Born on April 9, 1923, in Sulphur Springs township, Rutherford County, N.C., to Nevada “Vada” Jane McMahan and Lee Roy Robbins, Bruce Robbins grew up on a farm near the small town of Bostic just outside of Rutherfordton.
Cadet Robbins entered The Citadel at Charleston, South Carolina, with the Class of 1943 at the start of the 1939-40 academic year. He was a member of Band Company all four years. Throughout his four years at The Citadel, he was involved with The Shako, the cadet magazine, and was its Associate Editor his senior year. He also played in the Symphony Orchestra. He received Gold Stars for academic achievement his junior year and was President of the Beta Chapter of Gamma Alpha Mu his senior year.
Cadet Private Bruce Curtis Robbins, Class of 1943
Source: 1943 Sphinx
The Citadel chapter of Gamma Alpha Mu was formed in 1941. The organization was founded in 1928 at Clemson College for the purpose of recognizing literary ability and achievements. Gamma Alpha Mu was the highest honor a cadet could achieve in appreciation of his work in the literary field. Fellow classmate and English major, William C. Whitley, Jr., was also a member.
After graduating with a Bachelors degree in English on Saturday May 29, 1943, Bruce attended the infantry school at Fort (more…)
This article was originally published by The Citadel Newsroom on November 6, 2014.
CHARLESTON, SC – In honor of the 70th Anniversary of The Citadel’s Class of 1944, known as “The Class that Never Was”, and in memory of the members of the classmates who served in or were killed in action in World War II, the college released a special video presentation in 2014 just before D-Day.
Now, that video, which includes rare film footage from campus in the 1940s, is being shown in four languages throughout Europe, thanks to the work of Roger Long who is a member of The Citadel Class of 1989, and members of The Citadel Memorial Europe Foundation. Long is president of the BENELUX Citadel Club, and founder and chairman of The Citadel Memorial Europe Foundation. He lives in Heythuysen, in the Dutch province of Limburg. He is originally from Raleigh, N.C.
“Members of The Citadel Memorial Europe Foundation volunteer in middle schools around the continent. The video about The Class that Never Was is the perfect teaching tool we needed to help honors and memorialize the Citadel men and their allies who died while in the service of their country here in Europe and in North Africa,” Long said.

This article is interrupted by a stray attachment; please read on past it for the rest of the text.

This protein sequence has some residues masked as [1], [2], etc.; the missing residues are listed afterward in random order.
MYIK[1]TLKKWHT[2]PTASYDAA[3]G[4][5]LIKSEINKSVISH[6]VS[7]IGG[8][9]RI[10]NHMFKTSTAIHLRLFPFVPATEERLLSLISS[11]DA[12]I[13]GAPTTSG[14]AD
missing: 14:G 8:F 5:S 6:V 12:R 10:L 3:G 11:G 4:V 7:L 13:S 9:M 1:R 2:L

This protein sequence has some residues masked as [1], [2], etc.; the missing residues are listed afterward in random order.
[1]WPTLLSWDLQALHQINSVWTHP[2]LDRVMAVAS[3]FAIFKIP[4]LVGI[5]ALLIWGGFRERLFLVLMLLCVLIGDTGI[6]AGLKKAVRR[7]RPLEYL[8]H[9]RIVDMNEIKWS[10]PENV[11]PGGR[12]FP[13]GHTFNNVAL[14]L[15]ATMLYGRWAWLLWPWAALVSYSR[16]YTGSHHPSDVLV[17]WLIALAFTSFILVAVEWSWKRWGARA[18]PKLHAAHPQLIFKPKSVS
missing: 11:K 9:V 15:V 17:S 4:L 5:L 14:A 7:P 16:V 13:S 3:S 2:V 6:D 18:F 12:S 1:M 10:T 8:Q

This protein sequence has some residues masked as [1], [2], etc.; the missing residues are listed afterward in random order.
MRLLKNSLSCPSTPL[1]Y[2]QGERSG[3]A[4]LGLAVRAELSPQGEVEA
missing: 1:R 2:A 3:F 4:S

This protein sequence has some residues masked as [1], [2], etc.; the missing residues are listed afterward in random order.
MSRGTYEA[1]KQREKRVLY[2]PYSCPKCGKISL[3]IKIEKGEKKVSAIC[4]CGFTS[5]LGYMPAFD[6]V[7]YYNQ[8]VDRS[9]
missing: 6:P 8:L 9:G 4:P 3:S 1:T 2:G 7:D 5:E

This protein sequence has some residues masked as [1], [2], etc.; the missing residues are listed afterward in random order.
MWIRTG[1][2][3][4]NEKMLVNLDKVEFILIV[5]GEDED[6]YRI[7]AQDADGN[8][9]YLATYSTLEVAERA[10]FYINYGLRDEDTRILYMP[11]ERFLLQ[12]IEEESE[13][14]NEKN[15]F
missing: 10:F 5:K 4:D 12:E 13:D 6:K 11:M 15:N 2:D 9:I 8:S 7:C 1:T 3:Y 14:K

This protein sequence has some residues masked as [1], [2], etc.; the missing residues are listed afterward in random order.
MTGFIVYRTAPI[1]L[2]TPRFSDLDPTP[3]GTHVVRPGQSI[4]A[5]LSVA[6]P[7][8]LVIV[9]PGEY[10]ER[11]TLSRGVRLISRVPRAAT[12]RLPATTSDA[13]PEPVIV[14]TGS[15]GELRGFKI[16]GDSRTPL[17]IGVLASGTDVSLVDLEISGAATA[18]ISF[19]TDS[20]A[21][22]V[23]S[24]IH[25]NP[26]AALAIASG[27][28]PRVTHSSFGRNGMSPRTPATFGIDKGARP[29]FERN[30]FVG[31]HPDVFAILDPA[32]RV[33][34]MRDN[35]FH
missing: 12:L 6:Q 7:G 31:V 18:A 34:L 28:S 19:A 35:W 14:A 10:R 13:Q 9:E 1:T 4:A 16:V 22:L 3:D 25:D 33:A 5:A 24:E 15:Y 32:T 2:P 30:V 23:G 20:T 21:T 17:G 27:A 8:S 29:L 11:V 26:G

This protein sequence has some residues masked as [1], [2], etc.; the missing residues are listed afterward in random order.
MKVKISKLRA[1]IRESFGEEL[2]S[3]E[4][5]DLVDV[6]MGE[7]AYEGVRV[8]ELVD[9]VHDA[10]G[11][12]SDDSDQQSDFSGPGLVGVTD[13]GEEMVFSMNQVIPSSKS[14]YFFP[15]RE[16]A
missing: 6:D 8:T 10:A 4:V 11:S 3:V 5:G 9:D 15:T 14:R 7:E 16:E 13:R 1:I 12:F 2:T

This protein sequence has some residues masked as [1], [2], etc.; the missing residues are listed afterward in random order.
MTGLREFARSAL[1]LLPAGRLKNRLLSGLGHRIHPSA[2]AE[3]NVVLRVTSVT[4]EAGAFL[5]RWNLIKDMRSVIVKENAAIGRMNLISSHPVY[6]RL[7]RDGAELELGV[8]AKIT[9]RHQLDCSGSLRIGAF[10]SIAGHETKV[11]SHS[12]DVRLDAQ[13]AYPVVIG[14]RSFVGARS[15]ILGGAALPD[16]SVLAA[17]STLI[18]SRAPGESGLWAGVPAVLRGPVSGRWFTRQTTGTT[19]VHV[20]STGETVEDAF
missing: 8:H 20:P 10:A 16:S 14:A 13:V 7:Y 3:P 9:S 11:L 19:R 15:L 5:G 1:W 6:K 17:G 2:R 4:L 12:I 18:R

Long worked with translators to establish subtitled copies of the video in Dutch, French and Italian, to complement the original version in English, enabling Europeans speaking those languages to view the video. (more…)
By Col. Jared Kline, ’80, USA (Ret.)
It is 23 September, and I have to remember an old friend. Today would have been the 105th birthday of my old mentor, LTC Melvin Charles Helfers, Citadel Class of 1937.
Cadet Captain Melvin Charles Helfers
Infantry — English
“Melvin came to us our Sophomore year after making an outstanding record at prep school. It did not take him long to acclimate himself and demonstrate his ability. Gold Stars came his first year and a staff captaincy followed in his last year. Always quietly efficient this Chicago lad capably handled the position of Prose Editor of The Shako and has been one of the most valuable members of the Round Table. One of the most brilliant men in the senior class. Melvin plans to teach and we predict his success with no trepidation.
1934-35 Pvt.. Co. C: Gold Stars. 1935-36 Plat. Sgt.. Supply Sgt.. Co. C; Gold Stars; The Round Table; Varsity Baseball. 1936-37 Capt.. Reg. Staff; Gold Stars: The Round Table; Prose Editor, The Shako: Yankee Club; Fourth Corps Area Rifle Team.” – Source: 1937 Sphinx
He was an Army captain stationed at Pearl Harbor when it was attacked in 1941, and went on to become General Patton’s ULTRA intelligence officer for the war in Europe. Although he was an infantryman, he was put into signals intelligence work because he came from a German (Prussian) family in Illinois and spoke German perfectly. Here is a picture I have of him, taken on 26 August 1944, (more…)